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"Knowledge of secret things depends upon the contemplation and view of the face of the whole world," he wrote, "of the motion, state and fashion thereof, as also of the springing up, the growing and the decaying of things: For a diligent searcher of Natures works, as he seeth how Nature doth generate and corrupt all things, so doth he also learn to do." In a lengthy discussion that reminds us of Fioravanti's primitivism, Della Porta described how the natural magician "learns from living creatures, which though they have no understanding, yet their senses are far quicker then ours; and by their actions they teach us Physick, Husbandry, the art of Building, the disposing of Household affairs, and almost all the Arts and Sciences." The ancients observed, for example, that doves gather bay leaves to protect their young against enchantments.

Sufficiently Analyzed Magic - TV Tropes

How can we make the overlaps between science, superstition, and magic productive
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Dale Martin’s is a book that would generally not come to the attention of folklorists, which is a shame because so much of what Martin does is relevant to any folklorist interested in superstition, religion, and magic, and the complex interplay between the vernacular and the elite in cosmological and religious beliefs. Martin examines debates about superstition in Greek and Roman antiquity. For folklorists, the implications of these debates and the history of the term superstition are important: although few folklorists now would be content to describe “quaint beliefs” as “superstitions” (as was common only a few decades ago) or subscribe to the views of Frazer or Mauss on the subject, there is still a tendency to see religion (or science) and superstition/folk belief as oppositional.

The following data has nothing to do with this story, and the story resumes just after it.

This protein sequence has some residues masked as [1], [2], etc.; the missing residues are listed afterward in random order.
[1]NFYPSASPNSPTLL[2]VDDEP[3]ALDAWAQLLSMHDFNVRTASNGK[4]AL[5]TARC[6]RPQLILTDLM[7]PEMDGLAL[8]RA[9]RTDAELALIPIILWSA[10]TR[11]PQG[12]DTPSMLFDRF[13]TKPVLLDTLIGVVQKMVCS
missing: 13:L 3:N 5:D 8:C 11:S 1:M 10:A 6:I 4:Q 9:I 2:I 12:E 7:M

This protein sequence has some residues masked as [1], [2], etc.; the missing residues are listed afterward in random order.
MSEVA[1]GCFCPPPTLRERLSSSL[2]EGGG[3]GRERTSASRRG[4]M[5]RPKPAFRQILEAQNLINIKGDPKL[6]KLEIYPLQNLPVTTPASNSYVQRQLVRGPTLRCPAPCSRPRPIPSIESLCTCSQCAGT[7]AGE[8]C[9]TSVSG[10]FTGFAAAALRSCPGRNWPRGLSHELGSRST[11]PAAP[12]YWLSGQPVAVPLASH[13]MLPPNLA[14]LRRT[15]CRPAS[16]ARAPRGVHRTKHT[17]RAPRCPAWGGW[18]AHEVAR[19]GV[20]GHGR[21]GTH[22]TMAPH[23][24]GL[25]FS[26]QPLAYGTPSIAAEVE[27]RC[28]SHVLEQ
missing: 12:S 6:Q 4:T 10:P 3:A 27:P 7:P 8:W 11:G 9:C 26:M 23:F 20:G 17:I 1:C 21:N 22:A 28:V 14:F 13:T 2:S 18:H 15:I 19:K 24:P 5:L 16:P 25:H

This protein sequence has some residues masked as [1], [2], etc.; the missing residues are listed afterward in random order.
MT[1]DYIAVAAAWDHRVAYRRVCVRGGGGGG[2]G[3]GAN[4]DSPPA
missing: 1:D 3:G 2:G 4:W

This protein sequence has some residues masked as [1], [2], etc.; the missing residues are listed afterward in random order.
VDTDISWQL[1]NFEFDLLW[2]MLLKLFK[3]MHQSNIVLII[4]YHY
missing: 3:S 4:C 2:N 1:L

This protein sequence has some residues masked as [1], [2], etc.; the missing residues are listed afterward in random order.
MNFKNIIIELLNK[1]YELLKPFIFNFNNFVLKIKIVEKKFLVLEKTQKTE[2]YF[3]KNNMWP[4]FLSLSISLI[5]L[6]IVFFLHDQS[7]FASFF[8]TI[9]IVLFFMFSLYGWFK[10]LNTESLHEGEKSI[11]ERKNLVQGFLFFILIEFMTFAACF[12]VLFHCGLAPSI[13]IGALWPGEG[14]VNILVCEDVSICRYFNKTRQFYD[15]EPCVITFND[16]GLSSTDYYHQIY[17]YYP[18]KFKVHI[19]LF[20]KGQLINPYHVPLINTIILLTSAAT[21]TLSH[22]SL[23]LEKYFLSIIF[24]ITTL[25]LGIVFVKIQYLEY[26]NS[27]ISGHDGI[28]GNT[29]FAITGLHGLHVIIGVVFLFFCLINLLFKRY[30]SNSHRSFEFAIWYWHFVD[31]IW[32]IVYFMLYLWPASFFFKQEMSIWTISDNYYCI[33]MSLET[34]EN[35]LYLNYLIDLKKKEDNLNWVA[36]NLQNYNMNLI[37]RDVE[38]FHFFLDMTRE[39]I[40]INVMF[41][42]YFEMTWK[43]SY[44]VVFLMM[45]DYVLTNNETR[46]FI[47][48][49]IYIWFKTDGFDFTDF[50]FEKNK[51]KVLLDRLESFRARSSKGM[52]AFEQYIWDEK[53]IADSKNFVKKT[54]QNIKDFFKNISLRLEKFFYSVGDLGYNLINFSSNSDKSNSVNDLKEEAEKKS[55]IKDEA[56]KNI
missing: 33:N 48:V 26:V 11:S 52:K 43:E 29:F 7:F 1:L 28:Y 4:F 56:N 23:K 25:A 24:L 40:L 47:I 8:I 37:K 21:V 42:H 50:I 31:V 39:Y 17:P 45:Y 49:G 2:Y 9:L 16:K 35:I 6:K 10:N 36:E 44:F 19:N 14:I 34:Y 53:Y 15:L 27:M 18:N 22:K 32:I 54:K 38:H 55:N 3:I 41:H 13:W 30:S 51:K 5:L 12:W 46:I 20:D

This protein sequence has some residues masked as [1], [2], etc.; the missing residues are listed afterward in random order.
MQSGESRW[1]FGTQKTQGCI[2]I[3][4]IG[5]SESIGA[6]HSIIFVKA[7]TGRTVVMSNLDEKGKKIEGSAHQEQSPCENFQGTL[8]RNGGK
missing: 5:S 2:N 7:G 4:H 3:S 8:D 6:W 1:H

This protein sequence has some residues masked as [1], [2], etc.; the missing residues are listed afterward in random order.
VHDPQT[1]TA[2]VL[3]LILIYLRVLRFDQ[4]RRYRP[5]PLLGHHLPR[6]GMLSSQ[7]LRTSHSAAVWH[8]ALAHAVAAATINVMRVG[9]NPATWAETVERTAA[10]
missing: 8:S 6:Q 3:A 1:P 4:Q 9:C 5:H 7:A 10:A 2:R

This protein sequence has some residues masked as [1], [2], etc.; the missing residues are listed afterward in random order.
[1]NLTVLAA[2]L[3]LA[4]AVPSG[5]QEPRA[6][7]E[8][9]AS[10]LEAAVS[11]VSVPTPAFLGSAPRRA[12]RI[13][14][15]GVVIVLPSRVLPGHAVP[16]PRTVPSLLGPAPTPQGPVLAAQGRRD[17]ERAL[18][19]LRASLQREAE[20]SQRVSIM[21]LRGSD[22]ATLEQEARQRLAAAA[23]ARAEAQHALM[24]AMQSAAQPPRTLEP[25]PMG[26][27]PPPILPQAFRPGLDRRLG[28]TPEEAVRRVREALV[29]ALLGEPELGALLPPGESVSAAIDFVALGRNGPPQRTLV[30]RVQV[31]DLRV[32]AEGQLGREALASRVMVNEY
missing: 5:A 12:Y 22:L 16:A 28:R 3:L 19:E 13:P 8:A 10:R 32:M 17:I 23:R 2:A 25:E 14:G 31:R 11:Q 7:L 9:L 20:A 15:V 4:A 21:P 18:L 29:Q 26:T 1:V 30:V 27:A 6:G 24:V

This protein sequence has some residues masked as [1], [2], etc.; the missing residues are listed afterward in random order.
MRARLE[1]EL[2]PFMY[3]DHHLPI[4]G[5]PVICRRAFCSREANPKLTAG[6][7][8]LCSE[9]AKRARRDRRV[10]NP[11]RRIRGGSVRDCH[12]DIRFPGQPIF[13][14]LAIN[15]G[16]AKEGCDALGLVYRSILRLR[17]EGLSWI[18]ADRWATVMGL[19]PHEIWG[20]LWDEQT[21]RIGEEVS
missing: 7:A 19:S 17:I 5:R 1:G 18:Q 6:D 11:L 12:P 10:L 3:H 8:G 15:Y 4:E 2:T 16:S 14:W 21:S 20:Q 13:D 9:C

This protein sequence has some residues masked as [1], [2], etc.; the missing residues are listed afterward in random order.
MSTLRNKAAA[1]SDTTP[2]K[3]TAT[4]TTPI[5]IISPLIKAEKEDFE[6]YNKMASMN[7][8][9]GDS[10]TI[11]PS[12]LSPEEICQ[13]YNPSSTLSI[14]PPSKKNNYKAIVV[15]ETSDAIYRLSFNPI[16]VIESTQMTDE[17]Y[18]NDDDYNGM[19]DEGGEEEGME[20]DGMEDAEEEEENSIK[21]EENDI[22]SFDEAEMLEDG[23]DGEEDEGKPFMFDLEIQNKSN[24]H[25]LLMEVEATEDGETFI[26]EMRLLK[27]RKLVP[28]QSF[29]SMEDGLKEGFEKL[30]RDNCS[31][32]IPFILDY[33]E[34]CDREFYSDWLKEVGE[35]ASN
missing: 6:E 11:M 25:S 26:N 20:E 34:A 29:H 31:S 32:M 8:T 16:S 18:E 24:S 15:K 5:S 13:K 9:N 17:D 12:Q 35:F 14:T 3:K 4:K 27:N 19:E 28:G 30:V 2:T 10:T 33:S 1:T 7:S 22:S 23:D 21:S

Ancient Jewish Magic - Jewish Studies - Oxford …

"I rejoice more in having found out this fraud of demons," he declared, "than in whatever else I have done in my life of seventy years, having thereby opened the way for investigators to recover other things that are manifested in the inexhaustible treasure of God." Serious, experimental study of necromancy, he thought, would lead to knowledge of "the most hidden secrets" of nature; it would eradicate superstitions; and by recovering a lost ancient science, it would clarify once and for all the real distinction between superstition and natural magic.

C. S. Lewis talks about magic and superstition as "failed science"; a belief that rubbing a toad on a wart will remove it is "magic" because it doesn't work. "Superstition" is slightly more subtle since it involves "luck" which is much more subjective; if you believe that breaking a mirror causes bad luck, this may be a self-fulfulling prophecy.
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Posts about History of Science written by jamescungureanu

The 'Exact Science' Of Nadi Jothidam | Nirmukta